Black youths’ unemployment remains above 10 percent, higher than for Hispanics and double that of whites. Black youth also tend to view military pay as more attractive than do other racial groups. In years past, such factors enticed a disproportionate number of black citizens to see opportunity in the Army. In some years since the draft ended in 1973, the percentage of blacks among Army volunteers approached 30 percent.
In fiscal 2000, blacks still represented almost a quarter of Army recruits. That percentage fell to 22.7 in ’01, 19.9 in ’02, 16.4 in ’03, 15.9 in ’04 and 13.9 percent through four months of fiscal 2005. No such decline has been seen among Hispanic or white recruits. Their percentages among Army recruits grew during the first George W. Bush administration.
Because black youths are 14 percent of all recruit-age youth, their recruiting numbers remain “acceptable,” i.e., proportional to black citizens in U.S. society, Rochelle said. But the steep general drop in black recruits does hurt plans “to grow the Army,” he conceded. Congress has ordered a 30,000 increase in the number of active-duty soldiers by October 2009.
Rangel said many blacks, surprisingly, were still enticed into service by benefits and cash incentives, which are rising sharply.
He said, “It has amazed me that, not withstanding the general feeling of the community, they still have enlisted and fought. When my (Guard and reserve) outfits come home, these guys get their medals, and they’re proud. But when I’m called up (to speak), they cheer and stomp their feet, knowing that I fought against the war. It’s inconsistent as hell.”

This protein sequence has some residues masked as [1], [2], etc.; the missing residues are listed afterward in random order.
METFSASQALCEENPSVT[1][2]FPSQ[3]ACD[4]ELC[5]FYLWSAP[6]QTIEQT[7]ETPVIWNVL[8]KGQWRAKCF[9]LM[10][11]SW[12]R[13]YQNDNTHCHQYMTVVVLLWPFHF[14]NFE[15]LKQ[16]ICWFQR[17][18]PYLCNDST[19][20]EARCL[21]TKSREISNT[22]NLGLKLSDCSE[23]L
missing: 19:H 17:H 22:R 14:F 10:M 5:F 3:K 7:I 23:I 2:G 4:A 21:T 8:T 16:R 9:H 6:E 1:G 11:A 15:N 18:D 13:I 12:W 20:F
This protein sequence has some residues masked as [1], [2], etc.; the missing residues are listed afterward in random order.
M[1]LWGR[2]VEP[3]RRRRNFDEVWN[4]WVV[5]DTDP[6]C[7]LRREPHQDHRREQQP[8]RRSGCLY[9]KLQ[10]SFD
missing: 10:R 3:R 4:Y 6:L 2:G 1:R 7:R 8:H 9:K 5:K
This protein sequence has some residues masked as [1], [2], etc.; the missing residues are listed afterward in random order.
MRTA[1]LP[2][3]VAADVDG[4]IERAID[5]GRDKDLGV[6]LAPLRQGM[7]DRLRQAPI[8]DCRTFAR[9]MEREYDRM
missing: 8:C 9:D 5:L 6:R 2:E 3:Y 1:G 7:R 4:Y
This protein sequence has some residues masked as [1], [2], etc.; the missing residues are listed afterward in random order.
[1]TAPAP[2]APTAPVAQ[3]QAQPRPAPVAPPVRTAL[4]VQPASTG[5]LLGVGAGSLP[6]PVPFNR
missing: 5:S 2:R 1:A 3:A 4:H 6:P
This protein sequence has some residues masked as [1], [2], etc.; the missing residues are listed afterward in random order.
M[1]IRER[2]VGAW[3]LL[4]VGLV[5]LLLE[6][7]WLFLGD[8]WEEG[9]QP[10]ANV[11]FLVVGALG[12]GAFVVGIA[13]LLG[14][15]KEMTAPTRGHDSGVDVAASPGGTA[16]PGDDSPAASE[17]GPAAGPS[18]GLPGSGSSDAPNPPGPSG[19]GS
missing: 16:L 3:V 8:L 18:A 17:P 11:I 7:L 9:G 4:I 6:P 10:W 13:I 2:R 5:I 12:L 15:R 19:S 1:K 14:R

Another Army-directed poll, the U.S. Military Image Study, is posted on a Defense Contracting Command Web site – likely by mistake. The study was based on interviews with 3,236 people ages 16 to 24. Its report read, “Recruiting an all-volunteer Army in times of war is increasingly difficult.”
Money for college remains a big motivator to enlist, but the Iraq war leaves youth – particularly black youth – conflicted. “More African-Americans identify having to fight for a cause they don’t support as a barrier to military service,” the report read.
Fear of being killed or injured was the top reason to avoid service for 26 percent of youth in 2004, almost double the 14 percent reported in 2000.
Poll data also show that more black parents, particularly mothers, worry that their children could be killed or injured in the war.
Many black citizens still believe black soldiers suffer higher casualty rates than other racial groups. The numbers, Rochelle said, “do not bear that out, neither from Vietnam nor subsequent conflicts.”
He also said, “We would never, ever deny that in the short term, there is danger associated with being in the Army.”
But he worries that black youth now “are depriving themselves of pretty substantial opportunities.”
“If we were able to tell the Army story in a very balanced way to more young African-Americans, as well as to their influencers, then clearly the numbers would grow,” Rochelle said. “I’m convinced of that.”